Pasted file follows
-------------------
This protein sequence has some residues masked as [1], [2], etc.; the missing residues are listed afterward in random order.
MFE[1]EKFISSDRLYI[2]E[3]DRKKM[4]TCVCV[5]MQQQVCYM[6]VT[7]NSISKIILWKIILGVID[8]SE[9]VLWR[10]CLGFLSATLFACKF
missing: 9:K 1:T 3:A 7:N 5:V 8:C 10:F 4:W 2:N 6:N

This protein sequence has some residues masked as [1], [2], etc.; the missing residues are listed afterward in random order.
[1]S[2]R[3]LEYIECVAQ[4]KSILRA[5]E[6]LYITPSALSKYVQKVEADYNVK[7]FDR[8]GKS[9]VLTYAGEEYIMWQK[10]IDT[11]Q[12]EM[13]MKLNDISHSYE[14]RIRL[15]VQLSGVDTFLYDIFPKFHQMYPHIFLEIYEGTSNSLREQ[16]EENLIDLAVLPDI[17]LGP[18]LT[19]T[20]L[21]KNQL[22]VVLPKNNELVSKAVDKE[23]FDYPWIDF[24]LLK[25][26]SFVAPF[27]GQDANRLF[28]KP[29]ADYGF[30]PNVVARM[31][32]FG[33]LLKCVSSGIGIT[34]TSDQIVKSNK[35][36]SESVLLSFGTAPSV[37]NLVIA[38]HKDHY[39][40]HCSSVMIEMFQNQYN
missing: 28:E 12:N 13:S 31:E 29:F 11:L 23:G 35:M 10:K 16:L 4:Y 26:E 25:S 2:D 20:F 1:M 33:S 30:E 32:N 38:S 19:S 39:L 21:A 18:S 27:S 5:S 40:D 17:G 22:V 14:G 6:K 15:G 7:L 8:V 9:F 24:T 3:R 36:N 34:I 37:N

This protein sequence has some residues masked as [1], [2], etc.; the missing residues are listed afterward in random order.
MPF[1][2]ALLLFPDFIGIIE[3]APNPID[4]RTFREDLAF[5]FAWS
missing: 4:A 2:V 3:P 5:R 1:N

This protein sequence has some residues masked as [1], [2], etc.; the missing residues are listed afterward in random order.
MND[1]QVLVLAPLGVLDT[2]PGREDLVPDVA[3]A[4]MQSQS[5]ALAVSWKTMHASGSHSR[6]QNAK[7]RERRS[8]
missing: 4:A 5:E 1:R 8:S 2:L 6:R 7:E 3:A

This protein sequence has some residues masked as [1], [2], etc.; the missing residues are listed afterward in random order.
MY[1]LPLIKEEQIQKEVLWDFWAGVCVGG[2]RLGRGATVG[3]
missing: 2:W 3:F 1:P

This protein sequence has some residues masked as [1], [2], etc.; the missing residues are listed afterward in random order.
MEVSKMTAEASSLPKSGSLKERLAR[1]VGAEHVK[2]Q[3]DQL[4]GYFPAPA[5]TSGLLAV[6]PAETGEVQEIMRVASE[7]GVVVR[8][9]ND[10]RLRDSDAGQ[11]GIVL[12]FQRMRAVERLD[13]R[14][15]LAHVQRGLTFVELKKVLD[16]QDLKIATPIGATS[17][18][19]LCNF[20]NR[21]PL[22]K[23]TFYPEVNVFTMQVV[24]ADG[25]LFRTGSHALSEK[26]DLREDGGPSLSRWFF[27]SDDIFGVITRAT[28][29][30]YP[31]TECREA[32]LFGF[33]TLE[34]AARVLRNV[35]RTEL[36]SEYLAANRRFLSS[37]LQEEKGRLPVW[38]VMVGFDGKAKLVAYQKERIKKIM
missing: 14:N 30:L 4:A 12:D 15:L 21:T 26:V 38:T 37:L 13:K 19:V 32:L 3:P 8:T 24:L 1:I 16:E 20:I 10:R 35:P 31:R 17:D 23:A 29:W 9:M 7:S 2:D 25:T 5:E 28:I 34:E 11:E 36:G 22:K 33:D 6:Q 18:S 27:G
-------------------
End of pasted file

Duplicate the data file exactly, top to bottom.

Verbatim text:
This protein sequence has some residues masked as [1], [2], etc.; the missing residues are listed afterward in random order.
MFE[1]EKFISSDRLYI[2]E[3]DRKKM[4]TCVCV[5]MQQQVCYM[6]VT[7]NSISKIILWKIILGVID[8]SE[9]VLWR[10]CLGFLSATLFACKF
missing: 9:K 1:T 3:A 7:N 5:V 8:C 10:F 4:W 2:N 6:N

This protein sequence has some residues masked as [1], [2], etc.; the missing residues are listed afterward in random order.
[1]S[2]R[3]LEYIECVAQ[4]KSILRA[5]E[6]LYITPSALSKYVQKVEADYNVK[7]FDR[8]GKS[9]VLTYAGEEYIMWQK[10]IDT[11]Q[12]EM[13]MKLNDISHSYE[14]RIRL[15]VQLSGVDTFLYDIFPKFHQMYPHIFLEIYEGTSNSLREQ[16]EENLIDLAVLPDI[17]LGP[18]LT[19]T[20]L[21]KNQL[22]VVLPKNNELVSKAVDKE[23]FDYPWIDF[24]LLK[25][26]SFVAPF[27]GQDANRLF[28]KP[29]ADYGF[30]PNVVARM[31][32]FG[33]LLKCVSSGIGIT[34]TSDQIVKSNK[35][36]SESVLLSFGTAPSV[37]NLVIA[38]HKDHY[39][40]HCSSVMIEMFQNQYN
missing: 28:E 12:N 13:S 31:E 29:F 11:L 23:G 35:M 10:K 16:L 4:Y 26:E 25:S 2:D 20:F 1:M 33:S 30:E 32:N 38:S 19:S 39:L 21:A 18:S 27:S 5:S 40:D 17:G 22:V 14:G 6:K 15:G 7:L 8:V 9:F 24:T 3:R 36:N 34:I 37:N

This protein sequence has some residues masked as [1], [2], etc.; the missing residues are listed afterward in random order.
MPF[1][2]ALLLFPDFIGIIE[3]APNPID[4]RTFREDLAF[5]FAWS
missing: 4:A 2:V 3:P 5:R 1:N

This protein sequence has some residues masked as [1], [2], etc.; the missing residues are listed afterward in random order.
MND[1]QVLVLAPLGVLDT[2]PGREDLVPDVA[3]A[4]MQSQS[5]ALAVSWKTMHASGSHSR[6]QNAK[7]RERRS[8]
missing: 4:A 5:E 1:R 8:S 2:L 6:R 7:E 3:A

This protein sequence has some residues masked as [1], [2], etc.; the missing residues are listed afterward in random order.
MY[1]LPLIKEEQIQKEVLWDFWAGVCVGG[2]RLGRGATVG[3]
missing: 2:W 3:F 1:P

This protein sequence has some residues masked as [1], [2], etc.; the missing residues are listed afterward in random order.
MEVSKMTAEASSLPKSGSLKERLAR[1]VGAEHVK[2]Q[3]DQL[4]GYFPAPA[5]TSGLLAV[6]PAETGEVQEIMRVASE[7]GVVVR[8][9]ND[10]RLRDSDAGQ[11]GIVL[12]FQRMRAVERLD[13]R[14][15]LAHVQRGLTFVELKKVLD[16]QDLKIATPIGATS[17][18][19]LCNF[20]NR[21]PL[22]K[23]TFYPEVNVFTMQVV[24]ADG[25]LFRTGSHALSEK[26]DLREDGGPSLSRWFF[27]SDDIFGVITRAT[28][29][30]YP[31]TECREA[32]LFGF[33]TLE[34]AARVLRNV[35]RTEL[36]SEYLAANRRFLSS[37]LQEEKGRLPVW[38]VMVGFDGKAKLVAYQKERIKKIM
missing: 14:N 30:L 4:A 12:D 15:L 21:T 26:V 38:T 37:L 13:K 19:V 32:L 3:P 8:T 24:L 1:I 16:E 20:I 10:R 35:P 31:R 17:D 23:A 29:W 9:M 7:S 2:D 25:T 5:E 28:I 34:E 11:E 36:G 22:K 33:D 6:Q 18:S 27:G